How to Make Sage Butter

by Deb Powers ; Updated September 28, 2017

Sage buttter is a sophisticated topping for pasta dishes.

Francesco Dibartolo/iStock/Getty Images

The pungent earthiness of sage combines with the richness of butter to create a sophisticated flavor profile that brings out the best in pasta, poultry, fish and vegetables. Gardeners with a bumper crop of fresh sage get an added benefit: Freezing herbs in butter is a time-honored way of preserving their freshest flavors. If you don't have access to fresh herbs, you can substitute dried -- not powdered -- sage. Just use one-quarter to one-third the amount in your recipe. Whether you make a batch of sage butter to freeze or whip up browned sage butter on the fly, it's a savory addition to your recipe repertoire.

Easy Sage Butter

Let the butter soften at room temperature for at least 15 minutes. It should be soft enough to spread, but not so soft that it has begun to melt.

Clean stems from the sage leaves. Rinse them and pat them dry with a paper towel. Chop the leaves finely, using a rocking motion for more control and more even cutting.

Combine the sage and softened butter in a bowl, stirring them together until the chopped herb is evenly distributed.

Beat the sage butter at low speed with an electric mixer until it is creamy, adding in a dash of lemon. Alternatively, transfer the sage butter to a small food processor bowl and process it on low until the mixture is light and creamy.

Scoop the sage butter onto a piece of waxed paper, shaping it into a log about the size of a stick of butter. Wrap it in waxed paper and store it in a resealable plastic bag in your freezer.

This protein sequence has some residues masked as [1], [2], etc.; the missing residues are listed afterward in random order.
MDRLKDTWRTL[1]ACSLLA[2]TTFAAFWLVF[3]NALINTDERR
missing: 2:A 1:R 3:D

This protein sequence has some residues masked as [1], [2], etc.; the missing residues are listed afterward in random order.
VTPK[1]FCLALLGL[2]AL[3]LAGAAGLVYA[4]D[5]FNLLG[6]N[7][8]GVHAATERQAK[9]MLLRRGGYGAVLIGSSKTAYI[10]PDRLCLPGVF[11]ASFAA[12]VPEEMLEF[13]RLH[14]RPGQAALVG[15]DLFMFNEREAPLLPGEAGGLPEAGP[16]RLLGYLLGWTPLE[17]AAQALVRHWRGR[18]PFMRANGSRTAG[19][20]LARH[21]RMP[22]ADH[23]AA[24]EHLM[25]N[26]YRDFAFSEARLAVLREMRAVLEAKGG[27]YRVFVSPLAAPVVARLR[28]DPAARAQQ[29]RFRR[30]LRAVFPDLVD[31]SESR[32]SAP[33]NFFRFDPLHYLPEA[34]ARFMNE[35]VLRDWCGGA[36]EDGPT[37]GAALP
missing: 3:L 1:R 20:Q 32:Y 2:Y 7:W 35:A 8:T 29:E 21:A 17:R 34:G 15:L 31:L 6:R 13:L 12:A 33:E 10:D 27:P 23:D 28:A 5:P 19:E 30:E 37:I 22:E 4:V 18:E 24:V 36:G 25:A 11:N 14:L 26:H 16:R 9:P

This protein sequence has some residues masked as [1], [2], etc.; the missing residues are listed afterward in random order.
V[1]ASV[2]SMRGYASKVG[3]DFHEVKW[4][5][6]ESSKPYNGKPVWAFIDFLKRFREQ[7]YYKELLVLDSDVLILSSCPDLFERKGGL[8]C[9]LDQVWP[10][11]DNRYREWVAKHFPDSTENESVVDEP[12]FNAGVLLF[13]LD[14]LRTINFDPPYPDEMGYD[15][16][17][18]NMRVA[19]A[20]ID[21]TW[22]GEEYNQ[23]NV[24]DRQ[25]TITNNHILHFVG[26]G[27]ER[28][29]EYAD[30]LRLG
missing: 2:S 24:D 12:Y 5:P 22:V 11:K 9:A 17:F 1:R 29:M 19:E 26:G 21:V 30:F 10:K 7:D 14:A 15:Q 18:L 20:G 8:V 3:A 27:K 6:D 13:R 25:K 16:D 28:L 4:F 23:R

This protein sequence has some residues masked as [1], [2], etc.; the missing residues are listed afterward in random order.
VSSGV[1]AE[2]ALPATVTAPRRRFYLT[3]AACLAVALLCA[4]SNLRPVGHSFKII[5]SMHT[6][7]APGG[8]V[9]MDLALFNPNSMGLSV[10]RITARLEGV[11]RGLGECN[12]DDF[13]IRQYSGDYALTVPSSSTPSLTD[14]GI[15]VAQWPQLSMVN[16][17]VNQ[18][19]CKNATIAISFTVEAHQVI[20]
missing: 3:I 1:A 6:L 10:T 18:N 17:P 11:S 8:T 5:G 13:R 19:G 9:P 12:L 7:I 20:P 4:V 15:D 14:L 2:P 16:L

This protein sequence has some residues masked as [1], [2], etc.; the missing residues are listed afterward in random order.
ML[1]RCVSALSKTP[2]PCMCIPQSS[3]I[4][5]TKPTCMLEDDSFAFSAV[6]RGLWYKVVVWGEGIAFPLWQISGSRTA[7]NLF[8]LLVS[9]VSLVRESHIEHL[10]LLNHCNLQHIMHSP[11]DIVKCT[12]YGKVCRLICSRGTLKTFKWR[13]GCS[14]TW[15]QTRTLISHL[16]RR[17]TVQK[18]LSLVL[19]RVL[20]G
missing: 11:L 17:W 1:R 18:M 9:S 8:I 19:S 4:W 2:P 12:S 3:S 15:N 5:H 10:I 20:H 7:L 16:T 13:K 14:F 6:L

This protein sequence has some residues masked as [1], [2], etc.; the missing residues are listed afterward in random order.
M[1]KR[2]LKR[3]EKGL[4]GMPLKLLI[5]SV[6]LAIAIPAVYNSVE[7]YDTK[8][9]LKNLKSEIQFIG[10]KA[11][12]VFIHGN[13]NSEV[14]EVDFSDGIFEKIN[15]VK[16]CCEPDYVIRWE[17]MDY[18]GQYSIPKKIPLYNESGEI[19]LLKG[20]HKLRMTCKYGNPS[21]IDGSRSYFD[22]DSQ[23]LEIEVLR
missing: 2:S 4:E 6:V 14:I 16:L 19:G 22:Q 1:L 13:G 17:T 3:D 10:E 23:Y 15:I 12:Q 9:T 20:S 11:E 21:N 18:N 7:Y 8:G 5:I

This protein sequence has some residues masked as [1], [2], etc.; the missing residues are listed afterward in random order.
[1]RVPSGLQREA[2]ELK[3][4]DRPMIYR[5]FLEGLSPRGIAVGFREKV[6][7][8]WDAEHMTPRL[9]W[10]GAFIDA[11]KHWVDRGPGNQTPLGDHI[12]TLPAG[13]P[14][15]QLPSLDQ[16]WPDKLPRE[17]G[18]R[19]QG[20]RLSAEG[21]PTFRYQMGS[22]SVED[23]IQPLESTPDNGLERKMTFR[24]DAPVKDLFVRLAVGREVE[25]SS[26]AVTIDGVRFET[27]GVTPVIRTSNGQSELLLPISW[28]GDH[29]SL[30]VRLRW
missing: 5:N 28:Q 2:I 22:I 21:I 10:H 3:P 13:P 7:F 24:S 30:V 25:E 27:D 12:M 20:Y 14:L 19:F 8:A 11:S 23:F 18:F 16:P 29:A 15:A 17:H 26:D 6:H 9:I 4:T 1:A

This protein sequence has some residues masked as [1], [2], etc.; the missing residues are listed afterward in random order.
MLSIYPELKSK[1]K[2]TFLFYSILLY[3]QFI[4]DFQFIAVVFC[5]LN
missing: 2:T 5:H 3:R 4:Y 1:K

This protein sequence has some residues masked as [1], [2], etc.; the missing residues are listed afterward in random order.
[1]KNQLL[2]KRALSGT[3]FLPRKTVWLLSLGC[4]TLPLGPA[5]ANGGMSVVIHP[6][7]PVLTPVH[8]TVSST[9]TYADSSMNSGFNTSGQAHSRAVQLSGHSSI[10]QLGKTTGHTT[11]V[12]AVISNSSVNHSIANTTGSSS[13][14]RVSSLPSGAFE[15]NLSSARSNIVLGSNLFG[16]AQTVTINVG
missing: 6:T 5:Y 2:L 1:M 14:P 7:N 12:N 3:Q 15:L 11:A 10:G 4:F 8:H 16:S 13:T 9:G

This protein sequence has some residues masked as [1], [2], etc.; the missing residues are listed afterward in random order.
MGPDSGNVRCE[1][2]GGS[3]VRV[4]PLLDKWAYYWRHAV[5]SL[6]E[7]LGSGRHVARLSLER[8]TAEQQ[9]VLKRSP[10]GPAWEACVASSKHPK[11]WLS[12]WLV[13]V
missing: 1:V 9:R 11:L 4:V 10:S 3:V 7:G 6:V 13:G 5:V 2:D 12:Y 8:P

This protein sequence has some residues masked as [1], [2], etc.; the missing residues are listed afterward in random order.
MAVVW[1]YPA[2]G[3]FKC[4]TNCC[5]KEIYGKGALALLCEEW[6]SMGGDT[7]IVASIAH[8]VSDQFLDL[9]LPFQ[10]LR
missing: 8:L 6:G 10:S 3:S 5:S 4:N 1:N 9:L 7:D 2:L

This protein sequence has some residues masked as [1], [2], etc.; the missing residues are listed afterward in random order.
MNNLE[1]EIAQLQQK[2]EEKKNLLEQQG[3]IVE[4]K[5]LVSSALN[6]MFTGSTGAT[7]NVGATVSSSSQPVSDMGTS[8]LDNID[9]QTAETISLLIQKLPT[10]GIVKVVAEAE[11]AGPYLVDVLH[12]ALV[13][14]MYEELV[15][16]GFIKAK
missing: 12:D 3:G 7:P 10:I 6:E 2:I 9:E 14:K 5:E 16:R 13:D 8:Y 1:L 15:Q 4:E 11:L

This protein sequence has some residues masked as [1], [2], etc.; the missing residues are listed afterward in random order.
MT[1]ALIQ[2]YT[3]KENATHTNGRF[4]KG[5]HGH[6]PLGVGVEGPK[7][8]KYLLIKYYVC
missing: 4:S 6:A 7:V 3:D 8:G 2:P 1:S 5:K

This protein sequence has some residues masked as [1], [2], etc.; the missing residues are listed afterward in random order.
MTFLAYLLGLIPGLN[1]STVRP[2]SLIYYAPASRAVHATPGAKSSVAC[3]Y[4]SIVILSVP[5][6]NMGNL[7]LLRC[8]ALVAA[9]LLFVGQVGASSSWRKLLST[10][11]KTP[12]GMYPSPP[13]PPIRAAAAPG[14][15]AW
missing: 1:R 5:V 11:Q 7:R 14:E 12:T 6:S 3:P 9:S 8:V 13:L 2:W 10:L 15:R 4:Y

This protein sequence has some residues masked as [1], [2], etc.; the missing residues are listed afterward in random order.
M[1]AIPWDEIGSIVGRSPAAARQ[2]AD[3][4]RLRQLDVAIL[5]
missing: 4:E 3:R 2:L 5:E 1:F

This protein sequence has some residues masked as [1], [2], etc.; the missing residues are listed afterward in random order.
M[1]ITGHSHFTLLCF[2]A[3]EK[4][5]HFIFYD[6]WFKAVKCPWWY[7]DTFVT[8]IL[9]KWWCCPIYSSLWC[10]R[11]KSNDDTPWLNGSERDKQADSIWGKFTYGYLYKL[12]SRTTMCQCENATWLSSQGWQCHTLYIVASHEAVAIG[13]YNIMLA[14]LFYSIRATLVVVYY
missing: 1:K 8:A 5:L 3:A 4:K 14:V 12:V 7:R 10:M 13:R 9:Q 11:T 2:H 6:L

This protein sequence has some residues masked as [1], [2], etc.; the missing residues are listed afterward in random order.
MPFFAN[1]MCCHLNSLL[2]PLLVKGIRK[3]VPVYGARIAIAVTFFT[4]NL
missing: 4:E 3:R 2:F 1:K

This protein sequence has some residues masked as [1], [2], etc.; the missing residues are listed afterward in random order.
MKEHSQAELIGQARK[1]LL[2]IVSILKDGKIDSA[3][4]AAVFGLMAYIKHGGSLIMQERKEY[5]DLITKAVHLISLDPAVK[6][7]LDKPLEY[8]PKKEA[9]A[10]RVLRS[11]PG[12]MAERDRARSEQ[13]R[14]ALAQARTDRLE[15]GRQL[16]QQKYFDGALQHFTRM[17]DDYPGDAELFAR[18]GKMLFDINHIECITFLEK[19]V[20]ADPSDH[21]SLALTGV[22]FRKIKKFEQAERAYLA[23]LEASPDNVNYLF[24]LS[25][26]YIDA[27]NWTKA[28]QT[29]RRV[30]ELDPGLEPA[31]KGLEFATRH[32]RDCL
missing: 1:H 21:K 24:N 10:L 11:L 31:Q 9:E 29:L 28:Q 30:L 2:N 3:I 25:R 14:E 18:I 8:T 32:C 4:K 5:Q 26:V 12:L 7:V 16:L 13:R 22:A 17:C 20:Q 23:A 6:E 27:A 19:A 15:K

To use, slice off the amount needed for your recipe and return the remainder to the freezer. The sage butter will keep frozen for several months.

Browned Sage Butter

Remove the sage leaves from the stems, rinse them and pat them dry with paper towels. If you're working with small leaves, spread them in a single layer on 1 sheet and lightly press a second paper towel over them to absorb water.

Chop the sage leaves finely, using a crisscross rocking motion to get pieces that are roughly even in size and shape.

Place a stick of butter in a large saute pan over medium heat. Allow it to melt without stirring it. Keep cooking it over low heat for about 3 minutes after the butter is completely melted, until the milk solids form browned bits in the bottom of the pan and the butter has a nutty aroma.

Add the chopped sage to the pan all at once. Stir with a wooden spoon or spatula, scraping up the browned bits at the bottom of the pan, until the sage leaves are evenly distributed throughout the butter.

Spoon the sage butter over vegetables, fish or meat just before serving.

Tips

  • A mezzaluna knife, with a crescent-shaped blade and a handle across the top, makes it much easier to get a fine, even, minced texture.

    Experiment with adding other ingredients, such as grated cheese or garlic, to sage butter to create your own flavor profiles.

Photo Credits

  • Francesco Dibartolo/iStock/Getty Images

About the Author

Deb Powers is an avid urban gardener who works with a community collective to promote sustainable urban agriculture and build partnerships between local business owners and community organizations. Powers serves as a social media and marketing consultant for local non-profits and businesses, and is collaborating with a coffee roaster to publish a cookbook highlighting coffee as a culinary ingredient.